A fantastic book was written on the topic by Jay Bilas, a former college and pro basketball player and current analyst. The eponymous title, Toughness, explores the ways in which we can all grow, develop and become tougher to succeed. I decided to extract the most value I could from his book and my experience in coaching high-performers, and synthesized it here for you to understand.
I think you’ll find these 7 principles will change your life and are applicable to every one of us. I paraphrased some of Bilas’ points and illustrate how we can develop toughness and live life on our terms.
1. Work so hard that you have to rest
The world’s most successful people preach about the value of meditation and getting a proper night’s sleep. We all have to rest. Our rest and daily reset should come after we’ve challenged ourselves and given every ounce of ourselves to working for our daily goals. Give your absolute best to every task in front of you. And give your best to your parents, husbands, wives and children, too.
Maximize your output in all of your opportunities and relationships.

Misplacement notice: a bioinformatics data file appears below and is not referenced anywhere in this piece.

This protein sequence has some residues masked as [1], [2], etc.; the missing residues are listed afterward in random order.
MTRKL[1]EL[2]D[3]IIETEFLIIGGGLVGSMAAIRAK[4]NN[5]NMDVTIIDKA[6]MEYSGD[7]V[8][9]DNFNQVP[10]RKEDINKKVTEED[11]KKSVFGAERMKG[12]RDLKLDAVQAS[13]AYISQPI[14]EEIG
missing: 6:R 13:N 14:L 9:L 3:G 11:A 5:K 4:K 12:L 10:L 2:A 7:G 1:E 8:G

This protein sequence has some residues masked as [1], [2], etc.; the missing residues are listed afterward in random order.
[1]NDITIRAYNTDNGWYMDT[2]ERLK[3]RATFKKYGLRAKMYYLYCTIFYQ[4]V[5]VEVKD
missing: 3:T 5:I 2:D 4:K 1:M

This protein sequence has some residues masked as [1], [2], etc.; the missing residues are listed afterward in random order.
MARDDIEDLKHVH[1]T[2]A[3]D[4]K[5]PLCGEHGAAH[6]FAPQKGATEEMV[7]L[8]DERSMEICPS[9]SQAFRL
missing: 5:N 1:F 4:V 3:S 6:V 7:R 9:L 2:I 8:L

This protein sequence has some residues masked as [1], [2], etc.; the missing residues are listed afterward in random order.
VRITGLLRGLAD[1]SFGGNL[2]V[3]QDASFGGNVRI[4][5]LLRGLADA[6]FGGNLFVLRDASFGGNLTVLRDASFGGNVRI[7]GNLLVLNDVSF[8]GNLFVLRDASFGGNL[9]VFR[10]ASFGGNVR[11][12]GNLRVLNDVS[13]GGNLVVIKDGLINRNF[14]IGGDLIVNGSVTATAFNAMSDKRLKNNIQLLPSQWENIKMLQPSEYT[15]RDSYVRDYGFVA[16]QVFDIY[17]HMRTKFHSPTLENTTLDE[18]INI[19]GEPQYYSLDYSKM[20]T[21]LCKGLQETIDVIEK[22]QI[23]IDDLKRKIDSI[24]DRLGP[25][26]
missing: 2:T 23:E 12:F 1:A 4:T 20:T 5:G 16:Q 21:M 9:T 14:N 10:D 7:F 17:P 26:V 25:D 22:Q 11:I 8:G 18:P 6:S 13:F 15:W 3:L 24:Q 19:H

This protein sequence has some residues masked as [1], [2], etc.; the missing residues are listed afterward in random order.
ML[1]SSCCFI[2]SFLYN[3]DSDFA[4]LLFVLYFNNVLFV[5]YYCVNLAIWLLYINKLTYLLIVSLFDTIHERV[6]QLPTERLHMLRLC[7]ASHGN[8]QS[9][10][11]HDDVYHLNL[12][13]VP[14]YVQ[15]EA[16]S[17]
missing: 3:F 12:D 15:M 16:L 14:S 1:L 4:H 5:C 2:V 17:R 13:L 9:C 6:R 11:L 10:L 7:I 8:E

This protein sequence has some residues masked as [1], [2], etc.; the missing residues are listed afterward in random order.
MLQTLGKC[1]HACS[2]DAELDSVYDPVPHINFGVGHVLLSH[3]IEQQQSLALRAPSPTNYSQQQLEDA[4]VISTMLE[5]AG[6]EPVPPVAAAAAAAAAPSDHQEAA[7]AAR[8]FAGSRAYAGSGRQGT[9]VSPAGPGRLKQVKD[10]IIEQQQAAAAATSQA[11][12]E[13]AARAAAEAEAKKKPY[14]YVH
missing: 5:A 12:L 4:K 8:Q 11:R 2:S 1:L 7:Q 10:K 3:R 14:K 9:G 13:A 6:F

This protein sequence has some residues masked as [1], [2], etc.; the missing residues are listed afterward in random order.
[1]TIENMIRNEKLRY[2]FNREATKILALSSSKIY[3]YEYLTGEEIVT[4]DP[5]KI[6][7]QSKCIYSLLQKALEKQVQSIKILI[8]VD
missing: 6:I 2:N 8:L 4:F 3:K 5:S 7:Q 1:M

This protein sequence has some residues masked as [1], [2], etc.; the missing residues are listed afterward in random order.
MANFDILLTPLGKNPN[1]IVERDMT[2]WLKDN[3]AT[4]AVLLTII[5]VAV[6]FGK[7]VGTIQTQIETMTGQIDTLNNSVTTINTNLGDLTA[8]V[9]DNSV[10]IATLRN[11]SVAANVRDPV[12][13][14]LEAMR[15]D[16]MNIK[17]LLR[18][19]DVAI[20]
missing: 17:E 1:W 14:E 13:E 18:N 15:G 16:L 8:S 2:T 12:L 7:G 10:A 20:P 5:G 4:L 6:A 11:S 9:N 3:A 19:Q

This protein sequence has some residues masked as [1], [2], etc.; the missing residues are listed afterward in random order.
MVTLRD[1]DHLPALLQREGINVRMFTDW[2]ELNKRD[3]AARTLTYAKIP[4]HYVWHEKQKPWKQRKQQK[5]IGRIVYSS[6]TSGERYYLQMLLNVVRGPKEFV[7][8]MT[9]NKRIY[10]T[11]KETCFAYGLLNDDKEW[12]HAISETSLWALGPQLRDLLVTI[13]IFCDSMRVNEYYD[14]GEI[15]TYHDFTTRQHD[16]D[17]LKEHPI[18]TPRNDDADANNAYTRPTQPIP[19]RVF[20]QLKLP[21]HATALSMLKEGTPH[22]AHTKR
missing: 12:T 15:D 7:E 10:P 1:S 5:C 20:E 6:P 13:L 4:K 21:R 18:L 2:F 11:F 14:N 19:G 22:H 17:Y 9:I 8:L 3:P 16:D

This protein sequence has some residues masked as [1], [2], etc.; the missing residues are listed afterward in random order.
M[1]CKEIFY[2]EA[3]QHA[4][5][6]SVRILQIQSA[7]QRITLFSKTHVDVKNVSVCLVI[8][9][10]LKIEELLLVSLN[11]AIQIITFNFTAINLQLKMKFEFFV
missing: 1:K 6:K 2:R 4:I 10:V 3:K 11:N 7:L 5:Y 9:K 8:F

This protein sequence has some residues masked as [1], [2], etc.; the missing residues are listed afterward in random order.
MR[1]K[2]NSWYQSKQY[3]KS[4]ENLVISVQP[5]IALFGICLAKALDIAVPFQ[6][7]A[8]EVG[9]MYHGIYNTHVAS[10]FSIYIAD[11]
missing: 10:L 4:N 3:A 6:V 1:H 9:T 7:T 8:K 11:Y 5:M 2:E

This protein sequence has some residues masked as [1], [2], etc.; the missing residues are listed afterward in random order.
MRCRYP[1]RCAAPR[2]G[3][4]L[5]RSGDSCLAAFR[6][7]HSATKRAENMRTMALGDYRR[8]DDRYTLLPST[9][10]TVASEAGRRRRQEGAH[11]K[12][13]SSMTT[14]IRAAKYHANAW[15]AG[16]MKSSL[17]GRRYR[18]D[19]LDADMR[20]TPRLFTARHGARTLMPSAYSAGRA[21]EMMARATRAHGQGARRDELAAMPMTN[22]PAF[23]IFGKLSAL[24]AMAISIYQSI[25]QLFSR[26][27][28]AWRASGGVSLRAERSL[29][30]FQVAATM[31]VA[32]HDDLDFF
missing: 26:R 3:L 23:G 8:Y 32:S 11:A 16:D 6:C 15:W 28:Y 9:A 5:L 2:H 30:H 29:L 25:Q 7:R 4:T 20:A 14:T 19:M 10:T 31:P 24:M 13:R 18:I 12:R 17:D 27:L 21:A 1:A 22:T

2. Finish what you’ve started
One of the most common threads in why some people don’t feel fulfilled in their personal and professional lives is very simple: they get started on something and fail to finish. Think about it — what’s the point in that? The defining characteristic of every high achiever is that they finish what they’ve started. They either accomplish a task, reach a goal, or abandon course for a wiser, better alternative.
3. Focus with determination on the task at hand
Multi-tasking, while very appealing, DOESN’T WORK. Don’t believe me? Take this from the Cleveland Clinic:
The neuroscience is clear: We are wired to be mono-taskers. One study found that just 2.5 percent of people are able to multitask effectively. And when the rest of us attempt to do two complex activities simultaneously, it is simply an illusion.
You’re growing and getting tougher when you focus with every ounce of concentration on what you’re doing in that moment.
4. Encourage yourself and encourage others who work with you
This is straight out of the Dale Carnegie (of How to Win Friends and Influence People fame) playbook: Encourage the people around you, celebrate their wins and congratulate them on their success. But guess what? Do the same thing for yourself! Positive thought encouragement enables us to power through adversity and challenging tasks, leading us to triumph and victory. When you are genuinely self-motivated and encouraging to others, you are a person that will keep moving forward. And everyone wants to be around that person.